It took Gustav Klimt three years to complete his masterpiece portrait of Adele Bloch-Bauer. Commissioned by her husband, the finished painting was only at the beginning of a tangled history that would include a Nazi seizure, protracted court proceedings over its rightful ownership, a record-making sale (for a purported $135 million) and continuing controversy. Anne-Marie O'Connor's history delves into the transatlantic passage of a beguiling lady in gold. A riveting, award-winning read; now in trade paperback and NOOK Book.
The Lady in Gold: The Extraordinary Tale of Gustav Klimt's Masterpiece, Bloch-Bauerby Anne-Marie O'Connor
The spellbinding story, part fairy tale, part suspense, of Gustav Klimt’s Portrait of Adele Bloch-Bauer, one of the most emblematic portraits of its time; of the beautiful, seductive Viennese Jewish salon hostess who sat for it; the notorious artist who painted it; the now vanished turn-of-the-century Vienna that shaped it; and the strange twisted fate/i>… See more details below
The spellbinding story, part fairy tale, part suspense, of Gustav Klimt’s Portrait of Adele Bloch-Bauer, one of the most emblematic portraits of its time; of the beautiful, seductive Viennese Jewish salon hostess who sat for it; the notorious artist who painted it; the now vanished turn-of-the-century Vienna that shaped it; and the strange twisted fate that befell it.
The Lady in Gold, considered an unforgettable masterpiece, one of the twentieth century’s most recognizable paintings, made headlines all over the world when Ronald Lauder bought it for $135 million a century after Klimt, the most famous Austrian painter of his time, completed the society portrait.
Anne-Marie O’Connor, writer for The Washington Post, formerly of the Los Angeles Times, tells the galvanizing story of the Lady in Gold, Adele Bloch-Bauer, a dazzling Viennese Jewish society figure; daughter of the head of one of the largest banks in the Hapsburg Empire, head of the Oriental Railway, whose Orient Express went from Berlin to Constantinople; wife of Ferdinand Bauer, sugar-beet baron.
The Bloch-Bauers were art patrons, and Adele herself was considered a rebel of fin de siècle Vienna (she wanted to be educated, a notion considered “degenerate” in a society that believed women being out in the world went against their feminine “nature”). The author describes how Adele inspired the portrait and how Klimt made more than a hundred sketches of her—simple pencil drawings on thin manila paper.
And O’Connor writes of Klimt himself, son of a failed gold engraver, shunned by arts bureaucrats, called an artistic heretic in his time, a genius in ours.
She writes of the Nazis confiscating the portrait of Adele from the Bloch-Bauers’ grand palais; of the Austrian government putting the painting on display, stripping Adele’s Jewish surname from it so that no clues to her identity (nor any hint of her Jewish origins) would be revealed. Nazi officials called the painting, The Lady in Gold and proudly exhibited it in Vienna’s Baroque Belvedere Palace, consecrated in the 1930s as a Nazi institution.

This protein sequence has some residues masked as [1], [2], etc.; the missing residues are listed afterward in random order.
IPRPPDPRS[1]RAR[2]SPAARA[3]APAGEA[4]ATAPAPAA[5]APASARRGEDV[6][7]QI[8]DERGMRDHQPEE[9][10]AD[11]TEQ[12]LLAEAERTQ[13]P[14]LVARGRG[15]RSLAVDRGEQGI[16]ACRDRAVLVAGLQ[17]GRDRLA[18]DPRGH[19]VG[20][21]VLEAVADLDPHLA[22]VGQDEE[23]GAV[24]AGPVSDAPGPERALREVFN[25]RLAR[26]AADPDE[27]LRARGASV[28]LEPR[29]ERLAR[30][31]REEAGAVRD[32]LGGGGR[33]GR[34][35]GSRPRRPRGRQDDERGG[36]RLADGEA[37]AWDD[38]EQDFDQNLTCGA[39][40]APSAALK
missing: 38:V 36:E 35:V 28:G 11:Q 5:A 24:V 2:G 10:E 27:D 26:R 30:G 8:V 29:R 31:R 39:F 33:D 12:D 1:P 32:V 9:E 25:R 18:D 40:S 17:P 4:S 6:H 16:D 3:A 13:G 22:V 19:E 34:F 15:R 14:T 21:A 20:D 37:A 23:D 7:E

The author writes of the painting, inspired by the Byzantine mosaics Klimt had studied in Italy, with their exotic symbols and swirls, the subject an idol in a golden shrine.
We see how, sixty years after it was stolen by the Nazis, the Portrait of Adele Bloch-Bauer became the subject of a decade-long litigation between the Austrian government and the Bloch-Bauer heirs, how and why the U.S. Supreme Court became involved in the case, and how the Court’s decision had profound ramifications in the art world.
A riveting social history; an illuminating and haunting look at turn-of-the-century Vienna; a brilliant portrait of the evolution of a painter; a masterfully told tale of suspense. And at the heart of it, the Lady in Gold—the shimmering painting, and its equally irresistible subject, the fate of each forever intertwined.
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Excerpted from the Hardcover edition
Poems and Privilege
It was 1898, and the devil himself seemed to dance in Vienna.
The mistress of Emperor Franz Joseph was Vienna's premier actress, Katharina Schratt, and she was threatening to retire from the stage unless the Imperial Burgtheater staged a scandalous Arthur Schnitzler play that glamorized free love. Vienna's most acclaimed star couldn't possibly be allowed to step down in the Jubilee Year, the fiftieth anniversary of the reign of the Austro-Hungarian monarch. So when the curtains opened on Schnitzler's Veil of Beatrice, the emperor personally saw to it that his mistress was onstage in a black veil, in the role of the seduced woman.